Todd VanDer Werff at Vox:

Truth be told, I'm kind of enjoying this hyperactive, faux-edgy House of Cards. It doesn't really have anything to say about life or the human condition, but it's definitely having a good time throwing things at the wall. I kind of can't wait to see what happens next.

Danger Guerrero at Uproxx:

House of Cards returns for a fourth season on March 4, and it is more or less the same show it has always been. If you enjoyed the first three seasons, with all their twists and turns and underhanded Underwoodery, you will probably enjoy the fourth, at least through the six episodes that Netflix released to critics. If the first three seasons made you tear your hair out a bit, well, the fourth will probably do that, too. Sometimes House of Cards plays out like a more serious version of Scandal, and sometimes it plays out like a version of The West Wing where everyone has been replaced with their evil doppelganger, but at this point it's mostly just its own animal. House of Cards is House of Cards. For better and worse.

Alison Herman at Flavorwire:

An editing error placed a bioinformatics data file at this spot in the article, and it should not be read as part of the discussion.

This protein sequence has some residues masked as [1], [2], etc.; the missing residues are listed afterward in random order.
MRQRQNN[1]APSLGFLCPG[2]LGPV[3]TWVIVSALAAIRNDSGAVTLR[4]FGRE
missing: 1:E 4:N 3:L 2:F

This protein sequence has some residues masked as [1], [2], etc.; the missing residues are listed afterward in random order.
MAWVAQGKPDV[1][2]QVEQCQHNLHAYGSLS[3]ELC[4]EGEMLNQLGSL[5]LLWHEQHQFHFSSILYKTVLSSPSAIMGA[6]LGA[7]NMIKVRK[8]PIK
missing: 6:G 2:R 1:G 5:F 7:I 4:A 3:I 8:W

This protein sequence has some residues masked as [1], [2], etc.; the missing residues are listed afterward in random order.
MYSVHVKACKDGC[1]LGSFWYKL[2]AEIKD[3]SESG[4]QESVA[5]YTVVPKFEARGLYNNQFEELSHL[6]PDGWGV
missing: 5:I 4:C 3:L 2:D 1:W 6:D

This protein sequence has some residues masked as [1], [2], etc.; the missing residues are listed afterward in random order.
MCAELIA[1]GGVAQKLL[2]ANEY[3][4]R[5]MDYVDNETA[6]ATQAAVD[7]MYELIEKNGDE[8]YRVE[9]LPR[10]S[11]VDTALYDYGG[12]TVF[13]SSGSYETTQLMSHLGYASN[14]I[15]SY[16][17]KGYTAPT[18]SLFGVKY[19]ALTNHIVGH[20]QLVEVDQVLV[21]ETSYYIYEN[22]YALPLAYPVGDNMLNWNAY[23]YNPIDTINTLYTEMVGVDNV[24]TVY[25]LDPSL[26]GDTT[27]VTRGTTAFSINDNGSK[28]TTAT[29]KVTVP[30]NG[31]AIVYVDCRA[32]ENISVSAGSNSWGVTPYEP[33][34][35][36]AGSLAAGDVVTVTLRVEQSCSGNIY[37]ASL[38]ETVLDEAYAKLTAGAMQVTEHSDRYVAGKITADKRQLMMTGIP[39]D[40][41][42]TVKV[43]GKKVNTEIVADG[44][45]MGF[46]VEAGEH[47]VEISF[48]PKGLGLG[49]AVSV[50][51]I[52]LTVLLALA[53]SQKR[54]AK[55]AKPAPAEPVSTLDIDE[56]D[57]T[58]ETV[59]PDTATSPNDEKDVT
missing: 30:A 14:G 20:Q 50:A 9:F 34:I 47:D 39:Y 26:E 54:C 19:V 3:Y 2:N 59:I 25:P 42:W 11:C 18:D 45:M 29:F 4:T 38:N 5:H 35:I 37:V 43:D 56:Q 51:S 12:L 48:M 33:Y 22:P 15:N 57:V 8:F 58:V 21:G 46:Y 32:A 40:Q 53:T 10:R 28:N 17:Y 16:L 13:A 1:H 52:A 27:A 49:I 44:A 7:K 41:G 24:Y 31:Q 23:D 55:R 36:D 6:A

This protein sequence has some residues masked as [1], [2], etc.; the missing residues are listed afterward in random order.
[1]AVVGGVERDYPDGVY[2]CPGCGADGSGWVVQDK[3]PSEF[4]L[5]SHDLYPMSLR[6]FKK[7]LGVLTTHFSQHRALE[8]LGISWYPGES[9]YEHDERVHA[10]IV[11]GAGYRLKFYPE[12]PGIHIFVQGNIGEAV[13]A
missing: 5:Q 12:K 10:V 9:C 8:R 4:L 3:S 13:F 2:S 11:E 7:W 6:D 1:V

On Frank's side, the politics subplots have been pared down to only the most goal-oriented (the primary fight against Heather Dunbar) and antagonistic (continuing tensions with Russia). The cumulative effect is a hasty retreat from last season's experimentation and a doubling down on the intrigue, and shallow cynicism, that made House of Cards so addictive in the first place. It's possible that peeling back the impeccably tailored tarp over the gaping maw at the heart of this show, however briefly, did some permanent damage. In his last season as showrunner, though, Beau Willimon does his best to help us forget that the political show he created actually isn't very good at telling stories about politics.

What it is good at is being a slow-burn soap opera. And by reorienting itself to become the Frank-vs.-Claire show, House of Cards has embraced just that. Crisp cinematography and businesslike dialogue aside, this show has never been realistic. [...] It's finally stopped pretending to be, too.

Yohana Desta at Mashable:

Season 4 also mirrors the current presidential elections surprisingly well, in such a way that exiting showrunner Beau Willimon is probably grinning from ear-to-ear watching the current cycle play out. We can't give specifics, but it particularly parallels the racial issues that plague this country. [...]